Dignity offered to one person helps others to feel they are respected too.
The excitement was mounting, an entertainer was coming, guests had arrived to watch the show and were sitting in the lounge ready with our residents.
The entertainer arrived and began to sing, everyone looked happy and we were all enjoying the music.
Then Glady's* raised her hand to attract the attention of the Activity Coordinator.
'I need the toilet' she said.
'I'll get someone' replied the Activity Coordinator, before busying herself with ensuring everyone else was happy.
Five minutes later Gladys asked again to go to the toilet. The Activity Coordinator left the room and returned with two carers. The carers whispered to Gladys and then left the room.
Another five minutes went by and Gladys called out that she needed the toilet. This time the Activity Coordinator went over to Gladys and whispered something before returning back to her seat. The entertainer finished singing and began packing away.
Gladys shouted out 'I need the toilet!'. This time she was ignored.
The Activity Coordinator began to help our residents to return back to their rooms. Gladys was left in the lounge. She was clearly distressed and began to panic that she would not be able to wait much longer.
Another ten minutes went by and still Gladys had no one to help her to get to the toilet.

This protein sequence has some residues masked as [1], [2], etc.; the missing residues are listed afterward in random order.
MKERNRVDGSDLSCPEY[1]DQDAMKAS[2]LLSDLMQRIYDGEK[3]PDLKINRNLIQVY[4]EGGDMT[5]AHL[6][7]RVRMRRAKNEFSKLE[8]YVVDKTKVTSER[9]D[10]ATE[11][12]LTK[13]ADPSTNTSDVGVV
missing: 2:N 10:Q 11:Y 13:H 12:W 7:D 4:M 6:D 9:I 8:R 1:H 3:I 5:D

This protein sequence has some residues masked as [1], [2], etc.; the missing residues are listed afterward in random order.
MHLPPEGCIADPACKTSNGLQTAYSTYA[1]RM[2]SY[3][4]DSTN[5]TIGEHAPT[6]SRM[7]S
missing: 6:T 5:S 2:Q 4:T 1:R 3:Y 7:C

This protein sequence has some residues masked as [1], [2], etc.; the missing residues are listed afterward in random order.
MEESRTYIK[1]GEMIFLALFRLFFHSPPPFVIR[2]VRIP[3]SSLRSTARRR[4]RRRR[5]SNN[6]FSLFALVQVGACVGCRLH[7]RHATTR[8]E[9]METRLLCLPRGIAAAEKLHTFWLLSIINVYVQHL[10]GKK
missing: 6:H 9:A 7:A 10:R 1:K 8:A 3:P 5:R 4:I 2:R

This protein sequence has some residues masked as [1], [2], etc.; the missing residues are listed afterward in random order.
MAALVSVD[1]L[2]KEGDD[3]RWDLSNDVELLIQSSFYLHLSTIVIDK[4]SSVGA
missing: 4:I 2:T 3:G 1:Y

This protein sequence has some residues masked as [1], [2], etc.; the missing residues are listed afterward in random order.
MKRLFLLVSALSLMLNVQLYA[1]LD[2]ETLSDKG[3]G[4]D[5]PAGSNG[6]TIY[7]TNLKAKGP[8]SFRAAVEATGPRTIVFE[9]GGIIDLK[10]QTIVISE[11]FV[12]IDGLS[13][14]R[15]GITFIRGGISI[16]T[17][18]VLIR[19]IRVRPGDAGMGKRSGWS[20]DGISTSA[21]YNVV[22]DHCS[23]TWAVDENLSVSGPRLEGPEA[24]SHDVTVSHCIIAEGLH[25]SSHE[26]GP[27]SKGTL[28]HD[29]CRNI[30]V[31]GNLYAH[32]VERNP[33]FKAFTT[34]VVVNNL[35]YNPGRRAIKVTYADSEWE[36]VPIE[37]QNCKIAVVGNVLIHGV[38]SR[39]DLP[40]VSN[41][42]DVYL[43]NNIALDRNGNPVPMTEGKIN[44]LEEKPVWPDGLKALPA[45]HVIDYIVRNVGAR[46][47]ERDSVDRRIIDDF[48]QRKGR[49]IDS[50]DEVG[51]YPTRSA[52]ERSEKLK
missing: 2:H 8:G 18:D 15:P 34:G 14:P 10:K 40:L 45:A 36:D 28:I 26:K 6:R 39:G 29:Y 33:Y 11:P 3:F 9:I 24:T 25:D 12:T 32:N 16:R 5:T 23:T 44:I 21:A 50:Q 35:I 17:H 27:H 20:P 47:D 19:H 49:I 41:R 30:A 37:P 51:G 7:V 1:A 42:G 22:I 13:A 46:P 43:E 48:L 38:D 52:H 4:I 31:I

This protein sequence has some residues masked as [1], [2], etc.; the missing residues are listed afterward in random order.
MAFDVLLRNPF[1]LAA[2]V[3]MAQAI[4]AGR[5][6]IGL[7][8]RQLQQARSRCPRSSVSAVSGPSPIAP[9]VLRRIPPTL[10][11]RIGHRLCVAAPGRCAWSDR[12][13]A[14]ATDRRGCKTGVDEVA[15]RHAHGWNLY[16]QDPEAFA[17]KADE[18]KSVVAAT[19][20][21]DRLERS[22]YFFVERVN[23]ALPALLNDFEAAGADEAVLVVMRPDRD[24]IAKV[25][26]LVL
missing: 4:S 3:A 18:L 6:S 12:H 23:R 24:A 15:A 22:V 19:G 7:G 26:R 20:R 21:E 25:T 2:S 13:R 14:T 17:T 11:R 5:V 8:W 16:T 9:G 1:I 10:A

Our lovely visitors and residents began to feel sorry for Gladys, then awkward for not being able to help. They felt embarrassed too, they could do nothing but wait for Gladys to be helped by a member of staff who seemed to be never coming. Not a great advertisement for the good care that is usually offered here.
Instead of the lovely uplifted, happy feelings everyone gets after an entertainer has been, everyone felt miserable. The entertainer might just as well never have come for some people, they won't remember the fun they had at the beginning of the session. The feelings of distress will remain with them for sometime. I will see the aftereffects in the behaviours of some of our residents who have a dementia diagnosis during the rest of the day. I will witness the stresses of our wonderful carers later as they struggle to connect with them, trying to engage them in other activities such as mealtimes. I will hear others telling everyone they see today how awful it was for 'poor Gladys'.
How different everyone would have felt if Gladys had been able to leave the room to go to the toilet instead of being left to feel hopeless, childlike in her needs.
Gladys could have returned to enjoy the rest of the show. Our visitors would have left feeling confident that their loved one was in the best place and they would have told their friends what a lovely afternoon they had had in our home.
Each action in our home affects how others feel. When we live together, we experience things together, both the good and the bad.
*Please note that #TheFridayFly never uses real names.